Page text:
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I pretty much deleted the last code and started new. I added a new class called Object which is the replacement for the lists called body_1 and body_2. Also all the calculations are now done from within the Object class. Most previous existing issues were resolved through this process but there is still one that presists. I believe its inside the StartVelocity() function which creates the v1/2 needed to start the Leapfrog algorithm. This should give me a geostationary Orbit but as clearly visible the Satelite escapes very quickly after zooming through earth. enter image description here

Codes are:

import matplotlib.pyplot as plt
from mpl_toolkits.mplot3d import axes3d
from object import Object
import numpy as np


class Simulation:

    def __init__(self):

        # Index: 0 Name, 1 Position, 2 Velocity, 3 Mass
        body_1 = Object("Earth", "g", "r",
                        np.array([[0.0], [0.0], [0.0]]),
                        np.array([[0.0], [0.0], [0.0]]), 
                        5.9722 * 10**24)

        body_2 = Object("Satelite", "b", "r",
                        np.array([[42164.0], [0.0], [0.0]]),
                        np.array([[0.0], [3075.4], [0.0]]),
                        5000.0)
        
        self.bodies = [body_1, body_2]

    def ComputePath(self, time_limit, time_step):

        time_range = np.arange(0, time_limit, time_step)
        
        for body in self.bodies:

            body.StartVelocity(self.bodies, time_step)

        for T in time_range:

            for body in self.bodies:

                body.Leapfrog(self.bodies, time_step)

    def PlotObrit(self):

        fig = plt.figure()
        ax = fig.add_subplot(111, projection='3d')
        
        for body in self.bodies:

            body.ReshapePath()
            X, Y, Z = [], [], []

            for position in body.path:

                X.append(position[0])
                Y.append(position[1])
                Z.append(position[2])

            ax.plot(X, Y, Z, f"{body.linecolor}--")
        
        for body in self.bodies:
            
            last_pos = body.path[-1]
            ax.plot(last_pos[0], last_pos[1], last_pos[2], f"{body.bodycolor}o", label=body.name)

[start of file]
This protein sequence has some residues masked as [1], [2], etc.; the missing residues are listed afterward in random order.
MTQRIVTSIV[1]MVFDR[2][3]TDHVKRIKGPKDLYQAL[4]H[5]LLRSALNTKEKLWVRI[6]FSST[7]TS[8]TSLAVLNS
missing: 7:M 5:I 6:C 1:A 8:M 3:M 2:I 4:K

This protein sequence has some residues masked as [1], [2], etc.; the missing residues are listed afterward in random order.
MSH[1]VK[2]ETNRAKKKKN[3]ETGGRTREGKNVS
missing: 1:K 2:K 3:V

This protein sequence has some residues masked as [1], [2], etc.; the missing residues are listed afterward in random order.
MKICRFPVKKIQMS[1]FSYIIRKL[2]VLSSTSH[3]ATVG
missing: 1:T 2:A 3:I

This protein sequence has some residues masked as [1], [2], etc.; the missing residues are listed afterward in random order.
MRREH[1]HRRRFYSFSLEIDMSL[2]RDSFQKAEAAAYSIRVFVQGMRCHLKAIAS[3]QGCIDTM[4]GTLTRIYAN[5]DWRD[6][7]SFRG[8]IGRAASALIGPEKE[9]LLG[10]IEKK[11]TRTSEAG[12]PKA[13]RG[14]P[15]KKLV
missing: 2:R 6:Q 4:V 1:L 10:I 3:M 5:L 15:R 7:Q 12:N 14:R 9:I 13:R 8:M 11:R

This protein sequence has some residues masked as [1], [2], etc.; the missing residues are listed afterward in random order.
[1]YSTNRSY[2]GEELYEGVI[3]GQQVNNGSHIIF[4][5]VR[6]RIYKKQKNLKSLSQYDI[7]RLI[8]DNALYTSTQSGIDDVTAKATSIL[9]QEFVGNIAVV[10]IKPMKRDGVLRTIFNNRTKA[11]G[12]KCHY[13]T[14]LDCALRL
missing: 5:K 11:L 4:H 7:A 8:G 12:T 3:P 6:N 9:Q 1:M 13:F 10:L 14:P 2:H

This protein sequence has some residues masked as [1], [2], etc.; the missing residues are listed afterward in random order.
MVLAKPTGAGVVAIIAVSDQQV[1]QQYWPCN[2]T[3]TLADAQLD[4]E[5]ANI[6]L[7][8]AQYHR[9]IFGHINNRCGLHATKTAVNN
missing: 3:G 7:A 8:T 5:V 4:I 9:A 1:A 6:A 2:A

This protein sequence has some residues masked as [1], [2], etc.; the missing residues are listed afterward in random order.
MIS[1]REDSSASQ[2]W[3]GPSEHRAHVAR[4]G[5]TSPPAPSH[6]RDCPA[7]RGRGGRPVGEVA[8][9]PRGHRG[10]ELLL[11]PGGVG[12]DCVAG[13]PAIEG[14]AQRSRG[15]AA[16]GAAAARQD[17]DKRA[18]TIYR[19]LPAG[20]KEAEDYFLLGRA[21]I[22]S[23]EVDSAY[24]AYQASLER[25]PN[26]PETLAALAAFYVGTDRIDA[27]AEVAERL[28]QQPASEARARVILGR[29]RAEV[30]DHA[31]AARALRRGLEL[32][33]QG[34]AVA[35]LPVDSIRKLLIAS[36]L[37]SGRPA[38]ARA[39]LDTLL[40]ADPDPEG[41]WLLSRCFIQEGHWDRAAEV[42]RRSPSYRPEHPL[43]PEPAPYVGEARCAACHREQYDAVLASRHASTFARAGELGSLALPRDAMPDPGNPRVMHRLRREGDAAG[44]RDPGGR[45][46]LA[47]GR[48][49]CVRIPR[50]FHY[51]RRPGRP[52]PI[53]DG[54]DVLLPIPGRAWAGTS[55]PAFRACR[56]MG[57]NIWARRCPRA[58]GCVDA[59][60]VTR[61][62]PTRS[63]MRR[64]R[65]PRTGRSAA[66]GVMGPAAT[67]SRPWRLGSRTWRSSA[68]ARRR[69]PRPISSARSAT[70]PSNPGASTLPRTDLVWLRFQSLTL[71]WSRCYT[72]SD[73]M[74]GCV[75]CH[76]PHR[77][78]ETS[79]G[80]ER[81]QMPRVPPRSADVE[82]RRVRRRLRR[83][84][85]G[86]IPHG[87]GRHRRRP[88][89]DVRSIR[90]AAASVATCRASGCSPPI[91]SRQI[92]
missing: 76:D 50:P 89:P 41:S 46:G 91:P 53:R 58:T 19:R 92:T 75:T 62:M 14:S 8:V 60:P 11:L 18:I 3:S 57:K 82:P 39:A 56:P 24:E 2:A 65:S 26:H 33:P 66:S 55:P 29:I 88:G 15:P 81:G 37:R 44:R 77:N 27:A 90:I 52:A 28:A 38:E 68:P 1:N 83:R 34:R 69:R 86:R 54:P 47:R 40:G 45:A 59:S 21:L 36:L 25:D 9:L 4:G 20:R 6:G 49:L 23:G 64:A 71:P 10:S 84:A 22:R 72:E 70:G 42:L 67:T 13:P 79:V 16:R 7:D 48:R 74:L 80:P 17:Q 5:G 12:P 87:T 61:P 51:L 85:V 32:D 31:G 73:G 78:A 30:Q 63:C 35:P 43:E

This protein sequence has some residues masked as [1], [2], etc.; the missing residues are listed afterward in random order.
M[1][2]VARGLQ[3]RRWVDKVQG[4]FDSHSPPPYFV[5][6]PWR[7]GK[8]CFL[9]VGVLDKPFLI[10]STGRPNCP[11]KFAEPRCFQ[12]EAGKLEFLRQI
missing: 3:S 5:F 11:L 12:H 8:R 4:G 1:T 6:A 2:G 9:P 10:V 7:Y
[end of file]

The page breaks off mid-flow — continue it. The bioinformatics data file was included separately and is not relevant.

ax.set_xlabel("x-Axis")
        ax.set_ylabel("y-Axis")
        ax.set_zlabel("z-Axis")
        ax.legend()
        fig.savefig("Leapfrog.png")

if __name__ == "__main__":

    sim = Simulation()
    sim.ComputePath(0.5, 0.01)
    sim.PlotObrit()
import numpy as np


class Object:
    
    def __init__(self, name, bodycolor, linecolor, pos_0, vel_0, mass):

        self.name = name
        self.bodycolor = bodycolor
        self.linecolor = linecolor
        self.position = pos_0
        self.velocity = vel_0
        self.mass = mass

        self.path = []
    
    def StartVelocity(self, other_bodies, time_step):

        force = self.GetForce(other_bodies)
        self.velocity += (force / self.mass) * time_step * 0.5

    def Leapfrog(self, other_bodies, time_step):

        self.position += self.velocity * time_step
        self.velocity += (self.GetForce(other_bodies) / self.mass) * time_step

        self.path.append(self.position.copy())

    def GetForce(self, other_bodies):
        
        force = 0
    
        for other_body in other_bodies:
            if other_body != self:

                force += self.Force(other_body)

        return force

    def Force(self, other_body):
        
        G = 6.673 * 10**-11

        dis_vec = other_body.position - self.position
        dis_mag = np.linalg.norm(dis_vec)
        dir_vec = dis_vec / dis_mag
        for_mag = G * (self.mass * other_body.mass) / dis_mag**2
        for_vec = for_mag * dir_vec

        return for_vec
    
    def ReshapePath(self):

        for index, position in enumerate(self.path):

            self.path[index] = position.reshape(3).tolist()

Im aware that Body 2's position has to be multiplied by 1000 to get meters but it would just fly in a straight line if i would do that and there would be no signs of gravitational forces what so ever.

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The constant G is in kg-m-sec units. The radius of the satellite orbit however only makes sense in km, else the orbit would be inside the Earth core. Then the speed in m/sec gives a near circular orbit with negligible eccentricity. (Code from a math.SE question on Kepler law quantities)

import math as m
G     = 6.673e-11*1e-9 # km^3 s^-2 kg^-1
M_E   = 5.9722e24 # kg
R_E   = 6378.137 # km
R_sat = 42164.0 # km from Earth center
V_sat = 3075.4/1000  # km/s

theta = 0
r0 = R_sat
dotr0 = V_sat*m.sin(theta)
dotphi0 = -V_sat/r0*m.cos(theta)

R = (r0*V_sat*m.cos(theta))**2/(G*M_E)
wx = R/r0-1; wy = -dotr0*(R/(G*M_E))**0.5
E = (wx*wx+wy*wy)**0.5; psi = m.atan2(wy,wx)
T = m.pi/(G*M_E)**0.5*(R/(1-E*E))**1.5
print(f"orbit constants R={R} km, E={E}, psi={psi} rad")
print(f"above ground: min={R/(1+E)-R_E} km, max={R/(1-E)-R_E} km")
print(f"T={2*T} sec, {T/1800} h")

with output

orbit constants R=42192.12133271948 km, E=0.0006669512550867562, psi=-0.0 rad
above ground: min=35785.863 km, max=35842.14320159004 km
T=86258.0162673565 sec, 23.960560074265697 h

for r(phi)=R/(1+E*cos(phi-psi))

Implementing these changes in your code and calling with

    sim.ComputePath(86e+3, 600.0)

gives a nice circular orbit

enter image description here

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